Curriculum Corporation
Video Research Project

What is Digitisation? (Analogue vs Digital)

Further reading

Key concepts

  • In an analogue medium such as an LP record, information is recorded in the form of a direct physical correspondence between the medium and the event that is being captured.
  • Digital representation involves measuring the original event at frequent intervals and storing those measurements as a string of digitally encoded numbers.
  • The greater the range of numbers available, the greater is the accuracy and quality of the digitised result.
  • Data imported into a computer takes up space; the more information used, the greater the storage space required.

Introduction

Picture in your mind a flower. In the centre, the petals are a rich purple. As you follow the petals towards their tips, the colour very gradually changes to a pale pink. This gradation of colour is incredibly subtle; at no stage is there an abrupt transition.

This flower is part of the inherently analogue world in which we live, a world composed of an infinitely varying palette of colours, sounds, tastes and textures. Our senses too are analogue, conveying sensation through electrical pulses and chemical reactions in sense organs such as the eyes and ears. These biological processes vary in accord with changes in the external world. There is an analogous relationship.

Similarly, the capacity of analogue media to capture an image of a flower or the ring of a bell relies on some form of direct physical change within the medium itself that reflects the character of the external environment.

A vinyl record is a good example of an analogue media format. The pattern of the grooves pressed into the surface of the record mimic the pattern of variation in air pressure associated with the original sound. When the record is played back, the sound wave is recreated for the enjoyment of the listener.

Digital media present a stark contrast. The development of digital electronic systems has profoundly changed the way information is captured, processed, stored and shared. Digital representation literally involves the use of digits or numbers in representation.

Where do these numbers come from?

The digitisation process produces a stream of digital information. This information comes from measurements of the original analogue phenomenon as shown in Figure 1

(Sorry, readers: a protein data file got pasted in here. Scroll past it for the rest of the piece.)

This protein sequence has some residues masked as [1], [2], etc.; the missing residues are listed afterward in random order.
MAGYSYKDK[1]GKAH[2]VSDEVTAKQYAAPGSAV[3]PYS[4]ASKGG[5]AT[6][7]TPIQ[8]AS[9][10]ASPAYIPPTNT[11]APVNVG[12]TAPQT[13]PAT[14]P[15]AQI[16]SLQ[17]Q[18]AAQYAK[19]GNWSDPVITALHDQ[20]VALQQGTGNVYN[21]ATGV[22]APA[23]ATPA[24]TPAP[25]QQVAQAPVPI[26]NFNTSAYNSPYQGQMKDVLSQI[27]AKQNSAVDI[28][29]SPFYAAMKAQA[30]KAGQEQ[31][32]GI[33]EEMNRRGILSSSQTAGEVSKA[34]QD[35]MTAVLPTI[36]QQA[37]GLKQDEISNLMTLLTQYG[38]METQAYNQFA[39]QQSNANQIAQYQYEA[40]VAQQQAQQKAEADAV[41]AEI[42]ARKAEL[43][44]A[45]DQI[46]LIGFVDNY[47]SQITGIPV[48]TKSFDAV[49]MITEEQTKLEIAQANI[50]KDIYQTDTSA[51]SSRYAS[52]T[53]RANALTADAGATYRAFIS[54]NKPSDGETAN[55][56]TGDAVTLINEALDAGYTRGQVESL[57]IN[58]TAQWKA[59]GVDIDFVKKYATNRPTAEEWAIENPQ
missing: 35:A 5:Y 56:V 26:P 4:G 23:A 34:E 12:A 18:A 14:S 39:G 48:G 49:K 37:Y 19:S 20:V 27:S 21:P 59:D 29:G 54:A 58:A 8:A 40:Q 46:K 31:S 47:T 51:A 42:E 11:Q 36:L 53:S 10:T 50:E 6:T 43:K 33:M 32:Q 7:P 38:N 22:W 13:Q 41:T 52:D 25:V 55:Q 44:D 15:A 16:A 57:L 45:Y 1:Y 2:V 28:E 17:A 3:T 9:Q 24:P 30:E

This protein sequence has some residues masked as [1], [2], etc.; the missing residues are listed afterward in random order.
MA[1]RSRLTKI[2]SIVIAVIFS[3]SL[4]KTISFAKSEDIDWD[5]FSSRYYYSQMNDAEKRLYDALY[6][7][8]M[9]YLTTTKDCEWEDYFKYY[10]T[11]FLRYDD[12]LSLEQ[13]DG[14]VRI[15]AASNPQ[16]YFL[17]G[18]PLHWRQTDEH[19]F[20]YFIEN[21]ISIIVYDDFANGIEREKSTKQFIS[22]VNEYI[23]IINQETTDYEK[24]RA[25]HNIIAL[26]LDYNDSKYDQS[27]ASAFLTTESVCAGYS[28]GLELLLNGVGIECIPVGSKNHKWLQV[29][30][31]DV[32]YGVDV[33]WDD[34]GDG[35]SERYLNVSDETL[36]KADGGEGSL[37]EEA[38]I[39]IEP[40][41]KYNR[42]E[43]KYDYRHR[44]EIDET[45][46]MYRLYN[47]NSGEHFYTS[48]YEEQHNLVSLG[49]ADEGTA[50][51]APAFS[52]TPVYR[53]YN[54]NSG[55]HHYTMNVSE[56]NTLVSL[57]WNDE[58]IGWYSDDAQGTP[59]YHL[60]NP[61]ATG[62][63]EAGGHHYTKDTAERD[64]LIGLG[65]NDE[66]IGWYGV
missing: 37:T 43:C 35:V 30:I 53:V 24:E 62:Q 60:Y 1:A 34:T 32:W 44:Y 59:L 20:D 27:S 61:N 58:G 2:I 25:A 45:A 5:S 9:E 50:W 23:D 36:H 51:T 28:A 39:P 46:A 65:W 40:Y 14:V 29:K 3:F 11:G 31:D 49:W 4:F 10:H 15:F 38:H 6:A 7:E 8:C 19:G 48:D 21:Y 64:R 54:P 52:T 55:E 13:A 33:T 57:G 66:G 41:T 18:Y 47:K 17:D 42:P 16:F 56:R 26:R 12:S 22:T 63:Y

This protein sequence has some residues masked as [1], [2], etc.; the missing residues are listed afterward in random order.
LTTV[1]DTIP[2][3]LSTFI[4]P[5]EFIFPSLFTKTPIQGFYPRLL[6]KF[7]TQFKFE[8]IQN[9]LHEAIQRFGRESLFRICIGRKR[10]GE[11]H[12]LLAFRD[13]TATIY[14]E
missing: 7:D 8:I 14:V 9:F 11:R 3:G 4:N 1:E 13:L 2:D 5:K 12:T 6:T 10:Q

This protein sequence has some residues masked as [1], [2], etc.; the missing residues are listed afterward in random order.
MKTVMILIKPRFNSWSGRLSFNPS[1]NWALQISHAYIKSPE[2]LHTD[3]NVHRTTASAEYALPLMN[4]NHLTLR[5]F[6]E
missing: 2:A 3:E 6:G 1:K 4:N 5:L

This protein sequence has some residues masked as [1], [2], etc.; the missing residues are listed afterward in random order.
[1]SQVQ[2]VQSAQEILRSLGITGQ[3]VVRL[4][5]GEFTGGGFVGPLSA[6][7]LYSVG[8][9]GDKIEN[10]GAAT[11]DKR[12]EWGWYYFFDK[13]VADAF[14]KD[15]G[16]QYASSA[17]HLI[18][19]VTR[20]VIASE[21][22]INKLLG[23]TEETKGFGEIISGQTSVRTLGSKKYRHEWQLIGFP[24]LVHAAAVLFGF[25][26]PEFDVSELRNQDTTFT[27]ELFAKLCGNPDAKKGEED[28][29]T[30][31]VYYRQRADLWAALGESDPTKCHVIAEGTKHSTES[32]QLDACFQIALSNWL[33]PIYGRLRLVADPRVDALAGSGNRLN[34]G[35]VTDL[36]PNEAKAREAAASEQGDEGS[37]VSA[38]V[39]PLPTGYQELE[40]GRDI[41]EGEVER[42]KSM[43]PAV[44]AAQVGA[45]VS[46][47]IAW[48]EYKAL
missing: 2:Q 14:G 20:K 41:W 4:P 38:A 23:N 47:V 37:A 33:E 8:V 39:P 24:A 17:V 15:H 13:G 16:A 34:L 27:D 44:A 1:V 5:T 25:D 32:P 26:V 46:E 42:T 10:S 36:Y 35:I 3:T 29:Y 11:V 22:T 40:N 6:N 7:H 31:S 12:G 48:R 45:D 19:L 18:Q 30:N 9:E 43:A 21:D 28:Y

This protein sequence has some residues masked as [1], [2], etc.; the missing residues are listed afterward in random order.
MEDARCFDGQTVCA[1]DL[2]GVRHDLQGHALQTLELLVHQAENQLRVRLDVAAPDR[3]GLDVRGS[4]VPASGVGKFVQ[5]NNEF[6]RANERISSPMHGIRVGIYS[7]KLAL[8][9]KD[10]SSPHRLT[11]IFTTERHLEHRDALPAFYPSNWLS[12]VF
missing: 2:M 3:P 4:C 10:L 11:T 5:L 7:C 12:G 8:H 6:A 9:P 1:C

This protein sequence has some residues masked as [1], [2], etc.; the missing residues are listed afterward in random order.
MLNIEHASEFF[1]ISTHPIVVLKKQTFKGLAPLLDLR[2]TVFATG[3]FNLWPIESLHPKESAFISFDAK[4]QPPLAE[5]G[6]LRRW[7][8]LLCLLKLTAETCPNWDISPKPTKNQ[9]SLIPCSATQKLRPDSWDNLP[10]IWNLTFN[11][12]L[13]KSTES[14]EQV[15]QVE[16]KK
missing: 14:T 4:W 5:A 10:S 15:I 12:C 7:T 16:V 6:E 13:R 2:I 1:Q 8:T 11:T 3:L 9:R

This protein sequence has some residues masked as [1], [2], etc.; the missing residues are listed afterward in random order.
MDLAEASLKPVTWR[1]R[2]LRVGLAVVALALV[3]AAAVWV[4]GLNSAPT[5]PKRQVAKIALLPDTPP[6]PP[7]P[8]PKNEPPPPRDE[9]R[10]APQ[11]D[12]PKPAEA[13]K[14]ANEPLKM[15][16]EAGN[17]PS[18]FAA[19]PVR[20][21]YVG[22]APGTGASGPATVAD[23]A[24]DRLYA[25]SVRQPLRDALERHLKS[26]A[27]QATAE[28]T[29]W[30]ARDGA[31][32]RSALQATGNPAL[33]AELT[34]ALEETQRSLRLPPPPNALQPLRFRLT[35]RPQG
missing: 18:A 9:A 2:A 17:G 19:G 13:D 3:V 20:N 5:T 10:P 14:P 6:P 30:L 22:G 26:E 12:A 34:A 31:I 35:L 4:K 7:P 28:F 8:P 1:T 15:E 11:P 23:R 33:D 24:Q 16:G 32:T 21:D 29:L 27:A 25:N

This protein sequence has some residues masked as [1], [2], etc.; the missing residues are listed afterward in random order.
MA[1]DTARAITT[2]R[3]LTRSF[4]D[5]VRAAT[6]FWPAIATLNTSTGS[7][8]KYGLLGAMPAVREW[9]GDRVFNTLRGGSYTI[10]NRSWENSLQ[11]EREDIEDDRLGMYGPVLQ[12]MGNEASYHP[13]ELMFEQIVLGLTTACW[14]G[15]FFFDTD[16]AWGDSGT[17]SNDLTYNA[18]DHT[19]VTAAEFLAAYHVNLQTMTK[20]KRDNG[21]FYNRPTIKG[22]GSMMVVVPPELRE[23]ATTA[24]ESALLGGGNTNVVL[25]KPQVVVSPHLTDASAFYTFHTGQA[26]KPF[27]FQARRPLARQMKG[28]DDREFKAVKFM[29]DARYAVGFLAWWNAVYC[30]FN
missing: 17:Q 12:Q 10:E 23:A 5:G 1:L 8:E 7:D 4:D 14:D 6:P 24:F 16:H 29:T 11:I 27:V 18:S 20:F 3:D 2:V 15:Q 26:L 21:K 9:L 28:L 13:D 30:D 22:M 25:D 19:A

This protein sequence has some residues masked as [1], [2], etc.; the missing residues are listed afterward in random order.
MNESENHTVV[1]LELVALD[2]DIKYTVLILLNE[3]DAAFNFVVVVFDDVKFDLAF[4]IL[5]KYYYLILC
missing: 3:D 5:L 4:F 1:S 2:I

Figure 1: Measurements of the original analogue phenomenon
Figure 1Measurements of the original analogue phenomenon

To represent this analogue sound wave digitally, we measure (or sample) the amplitude (height) of the sound wave at frequent intervals. In this case, we measure the amplitude on a scale that ranges from a minimum of zero to a maximum of 255. This gives a range that contains 256 separate intervals - a convenient number for digital storage because it corresponds to the information storage capacity of a single {glossary:byte}Byte{~glossary} of computer memory.

Audio CDs store each sample using two bytes, yielding 16,384 potential values. This enables a much more fine-grained representation, and the reproduction of the original sound with a much higher fidelity. Since a {glossary:byte}Byte{~glossary} consists of eight individual {glossary:binary}Binary{~glossary} digits or {glossary:bit}Bits{~glossary}, this is also described as 16-{glossary:bit}Bit{~glossary} {glossary:sampling}Sampling{~glossary}.

This correlation between the number of {glossary:bit}Bits{~glossary} employed in every sample and the quality of the digitised result applies to all media, including images, as explored in the Image Digitisation whitepaper.

Once digitised, information can be manipulated and processed using computer programs. Digital content can also be distributed over networks - free from the costs and constraints associated with the creation and distribution of physical copies.

Remember that your computer has a limited amount of storage space! If you are {glossary:capturing}Capturing{~glossary} half an hour of high-quality footage, you will use up to 7GB of disk space. In the instance of editing and converting a {glossary:dvd}DVD{~glossary}, you will be compressing this data to an appropriate {glossary:dvd}DVD{~glossary} format, which will also use up disk space. Video editing can use up more disk space than editing other multimedia formats. If you are in doubt about your computer’s capacity, talk to your IT support people.